Danny Boyle has finally achieved the full greatness of his own visual strenght and the emotional rawness that has always been evident his work as a director.
His 28 Days Later was groundbreaking cinema in a terms of horror-genre, and his brilliant Sunshine is by far one of the greatest and puzzling Sci-Fi-films ever made. This time he tells us a highly touching and amazing true-story of a mountain climber Aron Ralston.
This film's strenght lies in it's extremely risky and admirable approach to it's subject matter, which is that it is mainly focused on a one man's battle against impossible situation. There are no pointless sideplots here. Just man against nature and it's cruelty.
In April 2003, Aron Ralston was hiking at Blue John Canyon, near Moab, Utah. Things got horribly out of control when boulder got dislodged and crushed his right arm and pinned it against canyon wall. This film is a close study of what happened afterwards and what happened to Aron in that canyon during those painful 127-hours.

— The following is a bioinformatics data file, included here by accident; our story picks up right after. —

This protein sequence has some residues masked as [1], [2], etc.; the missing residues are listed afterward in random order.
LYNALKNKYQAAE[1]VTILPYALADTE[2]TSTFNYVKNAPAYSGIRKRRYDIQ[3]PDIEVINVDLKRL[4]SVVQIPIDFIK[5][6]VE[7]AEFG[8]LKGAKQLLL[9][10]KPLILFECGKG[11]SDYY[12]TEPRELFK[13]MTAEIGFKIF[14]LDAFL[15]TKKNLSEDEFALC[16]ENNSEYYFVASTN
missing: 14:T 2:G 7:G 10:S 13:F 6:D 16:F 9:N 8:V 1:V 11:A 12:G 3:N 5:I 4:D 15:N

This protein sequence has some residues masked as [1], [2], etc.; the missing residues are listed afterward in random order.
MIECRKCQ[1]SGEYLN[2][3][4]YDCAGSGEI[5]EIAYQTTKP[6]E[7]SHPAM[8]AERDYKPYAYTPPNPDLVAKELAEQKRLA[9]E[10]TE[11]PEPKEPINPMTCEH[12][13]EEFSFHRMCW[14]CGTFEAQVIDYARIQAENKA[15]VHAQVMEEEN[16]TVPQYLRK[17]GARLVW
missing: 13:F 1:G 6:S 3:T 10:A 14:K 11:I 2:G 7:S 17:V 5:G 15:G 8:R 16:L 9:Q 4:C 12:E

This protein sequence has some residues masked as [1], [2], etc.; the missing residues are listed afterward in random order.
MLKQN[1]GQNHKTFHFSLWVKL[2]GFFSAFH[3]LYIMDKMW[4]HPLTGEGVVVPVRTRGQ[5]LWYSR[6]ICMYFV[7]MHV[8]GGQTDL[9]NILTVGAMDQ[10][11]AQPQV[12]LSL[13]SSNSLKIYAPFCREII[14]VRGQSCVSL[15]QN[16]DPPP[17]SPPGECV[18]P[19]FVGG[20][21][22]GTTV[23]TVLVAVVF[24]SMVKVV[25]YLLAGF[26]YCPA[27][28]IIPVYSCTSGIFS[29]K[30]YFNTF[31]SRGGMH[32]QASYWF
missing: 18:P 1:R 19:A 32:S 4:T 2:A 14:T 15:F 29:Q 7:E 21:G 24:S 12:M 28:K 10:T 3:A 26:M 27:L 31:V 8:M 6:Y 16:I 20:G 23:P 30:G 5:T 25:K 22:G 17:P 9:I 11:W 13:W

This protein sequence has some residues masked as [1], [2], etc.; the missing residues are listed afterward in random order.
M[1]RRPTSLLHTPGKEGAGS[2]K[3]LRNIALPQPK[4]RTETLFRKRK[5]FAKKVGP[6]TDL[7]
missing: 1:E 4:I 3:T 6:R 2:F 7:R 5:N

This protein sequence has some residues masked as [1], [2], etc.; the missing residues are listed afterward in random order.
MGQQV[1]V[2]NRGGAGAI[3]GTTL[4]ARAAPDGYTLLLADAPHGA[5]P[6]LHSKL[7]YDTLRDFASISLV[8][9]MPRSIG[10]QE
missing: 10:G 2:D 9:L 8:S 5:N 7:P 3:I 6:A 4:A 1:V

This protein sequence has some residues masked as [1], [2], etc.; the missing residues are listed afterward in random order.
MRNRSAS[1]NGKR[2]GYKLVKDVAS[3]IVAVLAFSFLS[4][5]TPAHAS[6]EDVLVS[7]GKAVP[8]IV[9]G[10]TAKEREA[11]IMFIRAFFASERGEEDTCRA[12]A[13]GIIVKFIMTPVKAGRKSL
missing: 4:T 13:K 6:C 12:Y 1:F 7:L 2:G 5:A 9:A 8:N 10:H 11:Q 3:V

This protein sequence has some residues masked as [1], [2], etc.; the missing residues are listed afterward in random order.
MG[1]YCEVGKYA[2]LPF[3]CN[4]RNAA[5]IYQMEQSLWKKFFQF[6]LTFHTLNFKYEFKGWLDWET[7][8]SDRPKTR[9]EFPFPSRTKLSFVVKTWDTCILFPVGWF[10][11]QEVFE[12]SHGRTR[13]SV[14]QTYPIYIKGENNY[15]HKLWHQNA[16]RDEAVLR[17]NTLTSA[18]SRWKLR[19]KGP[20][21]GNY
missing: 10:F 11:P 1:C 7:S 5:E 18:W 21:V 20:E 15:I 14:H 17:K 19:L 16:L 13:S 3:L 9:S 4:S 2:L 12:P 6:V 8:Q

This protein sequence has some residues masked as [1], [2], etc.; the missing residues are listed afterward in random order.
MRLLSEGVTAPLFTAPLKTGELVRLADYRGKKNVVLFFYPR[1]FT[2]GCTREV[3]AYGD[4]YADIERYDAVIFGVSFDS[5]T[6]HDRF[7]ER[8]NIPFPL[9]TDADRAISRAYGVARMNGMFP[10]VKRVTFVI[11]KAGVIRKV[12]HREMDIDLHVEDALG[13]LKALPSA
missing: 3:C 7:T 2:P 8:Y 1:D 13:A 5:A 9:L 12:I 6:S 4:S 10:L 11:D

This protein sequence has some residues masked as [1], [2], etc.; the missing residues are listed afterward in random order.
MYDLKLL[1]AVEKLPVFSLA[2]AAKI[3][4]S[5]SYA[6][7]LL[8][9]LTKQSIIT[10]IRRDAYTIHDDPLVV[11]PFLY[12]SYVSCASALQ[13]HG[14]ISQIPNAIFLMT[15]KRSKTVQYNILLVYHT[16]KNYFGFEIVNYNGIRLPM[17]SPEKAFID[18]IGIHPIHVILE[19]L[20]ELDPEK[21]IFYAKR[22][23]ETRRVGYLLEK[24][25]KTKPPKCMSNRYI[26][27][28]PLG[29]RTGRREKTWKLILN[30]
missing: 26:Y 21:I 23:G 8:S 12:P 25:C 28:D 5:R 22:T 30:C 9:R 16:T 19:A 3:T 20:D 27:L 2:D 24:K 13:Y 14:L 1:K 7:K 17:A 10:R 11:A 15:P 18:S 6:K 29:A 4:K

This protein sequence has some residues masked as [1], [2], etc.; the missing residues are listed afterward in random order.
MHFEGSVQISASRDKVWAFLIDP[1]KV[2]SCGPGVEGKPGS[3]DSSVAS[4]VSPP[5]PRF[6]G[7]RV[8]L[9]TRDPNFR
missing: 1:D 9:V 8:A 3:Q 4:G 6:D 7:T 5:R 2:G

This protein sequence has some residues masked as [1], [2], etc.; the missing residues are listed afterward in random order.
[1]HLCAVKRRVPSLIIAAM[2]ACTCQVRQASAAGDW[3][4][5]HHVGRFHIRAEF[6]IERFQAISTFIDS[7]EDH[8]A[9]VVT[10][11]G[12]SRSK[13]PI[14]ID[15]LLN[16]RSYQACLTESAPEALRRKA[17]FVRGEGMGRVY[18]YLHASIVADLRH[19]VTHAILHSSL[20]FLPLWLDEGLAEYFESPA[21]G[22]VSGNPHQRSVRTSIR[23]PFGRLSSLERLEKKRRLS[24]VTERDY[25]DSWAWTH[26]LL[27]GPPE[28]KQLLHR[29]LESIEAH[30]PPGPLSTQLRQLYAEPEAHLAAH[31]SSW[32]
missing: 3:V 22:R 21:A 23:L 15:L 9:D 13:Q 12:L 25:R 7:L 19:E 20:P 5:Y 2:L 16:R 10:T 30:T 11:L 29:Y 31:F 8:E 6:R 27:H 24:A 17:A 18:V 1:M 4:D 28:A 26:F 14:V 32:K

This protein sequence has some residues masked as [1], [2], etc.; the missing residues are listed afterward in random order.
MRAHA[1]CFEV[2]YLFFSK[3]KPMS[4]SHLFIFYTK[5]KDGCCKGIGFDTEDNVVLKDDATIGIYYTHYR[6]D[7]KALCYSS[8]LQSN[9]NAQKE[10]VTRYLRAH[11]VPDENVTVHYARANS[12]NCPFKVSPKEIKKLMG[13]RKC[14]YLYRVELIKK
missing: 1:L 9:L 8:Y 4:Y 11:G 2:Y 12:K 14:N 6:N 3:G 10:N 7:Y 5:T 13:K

Boyle and his team succeeds perfectly to capture all the horrors and despair of that situation, and so does the fantastic James Franco as a Aron.
Franco's performance is very good. He really seem to live his role more than just act it. basically the whole film lies on his shoulder and he succeeds to carry it easily. We live through his grief, anger and desperate struggle for life.
Credit must also be given to the spectacular cinematography by Anthony Dod Mantle and Enrique Chediak. Their breathtaking use of ultra close-ups and the way they capture the canyons are pure visual feast. A.R. Rahman's dynamic musical score is also something to behold and Jon Harris keeps the editing perfectly tight.
Along with Rahman's score there are also outright fantastic choices with soundtrack as always in Boyle's films. One of the films most oddly uplifting and genius moments comes in a scene where Aron struggles with boulder while Bill Wither's lovely day is playing on a soundtrack.
I have always admired filmmakers that are willing to take risks and Danny Boyle is that kind of artist. He is clearly willing to push the boundaries of traditional cinema and go into the directions that others would not. With 127 Hours he has achieved his most mature, balanced and touching film to date.